Type V is suspected to be an X-linked disorder with symptoms similar to those of type II. The gene defect(s) in type V has not yet been identified and there is some question as to whether EDS type V is indeed a distinct disease entity that should be classified as a type of EDS.

Type VI is the ocular type of EDS (also referred to as the kyphoscoliosis form). It is inherited in an autosomal recessive manner and results from deficiencies in lysyl hydroxylase due to mutations in the procollagen-lysine 2-oxoglutarate 5-dioxygenase 1 (PLOD1) gene. Patients have ocular fragility in addition to soft, velvety, hyperextensible skin and hypermobile joints. The PLOD1 gene is located on chromosome 1p36.22 and is composed of 21 exons that encode a protein of 727 amino acids.

Type VII comprises three distinct forms. Forms A and B are autosomal dominant disorders referred to as the arthrochalasis types (abnormal relaxation or flacidity of the joints) and form C is an autosomal recessive disorder referred to as the dermatosparaxis type (loss of skin strength and tearing). Type VIIA results from mutations in the COL1A1 gene that eliminates the N-proteinase cleavage site, type VIIB from mutations in the COL1A2 gene that eliminates the N-proteinase cleavage site and type VIIC that results from deficiencies in procollagen I N-proteinase activity (NPI). The NPI activity hydrolyzes the N-propeptide from type I, II, and V procollagens. The COL1A1 gene is located on chromosome 17q21.33 and is composed of 51 exons that generate two mRNAs via the use of alternative polyadenylation signals. The COL1A1 encoded preproprotein is 1464 amino acids in length. The NPI activity is a protein encoded by the ADAMTS2 gene (a disintegrin-like and metalloproteinase with thrombospondin type 1 motif, 2). The ADAMTS2 gene is located on chromosome 5qter and is composed of 23 exons that generate two alterantively spliced mRNAs that give rise to two isoforms of the enzyme.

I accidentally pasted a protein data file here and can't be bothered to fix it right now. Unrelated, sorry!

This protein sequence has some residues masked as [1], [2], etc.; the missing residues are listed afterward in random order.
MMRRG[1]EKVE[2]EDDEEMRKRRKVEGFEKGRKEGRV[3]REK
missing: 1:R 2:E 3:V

Type VIII is referred to as the periodontal type. This form of EDS can be distiguished from other EDS forms by the manifestation of severe gingival recession and periodontitis which results in premature loss of permanent teeth and resorption of alveolar bone by the third decade of life. There is no vascular or organ rupture phenotype in EDS type VIII. Skin anomalies in type VIII are similar to those found in EDS type II. The gene defect(s) in type VIII is not yet known.

Type IX is no longer considered a form of EDS and is now identified as occipital horn syndrome (OHS). This disorder was also referred to as X-linked cutis laxa, a term no longer used. OHS results from a defect in the same gene that is defective in Menkes disease, the copper-transporting ATPase, alpha subunit (ATP7A) gene. However, in the case of OHS the mutant ATP7A encoded protein retains some activity.

Type X is similar in phenotype to EDS type II but is not due to a defective collagen. The causes of EDS type X are defects in fibronectin. Fibronectins are a family of related adhesive glycoproteins. Fibronectins are important in connective tissue, where they cross-link to collagen. Type X EDS also has an associated platelet dysfunction due to the fibronectin abnormality. Fibronectin is encoded by the FN1 gene located on chromosome 2q34 and it is composed of 47 exons. The FN1 gene is subject to complex alternative splicing that results in the generation of at least 20 different mRNAs.

 

 

 

 

 

 

 

 

 

 

 


back to the Inborn Errors page
Return to The Medical Biochemistry Page
Michael W King, PhD | © 1996–2017 themedicalbiochemistrypage.org, LLC | info @ themedicalbiochemistrypage.org

Last modified: April 4, 2017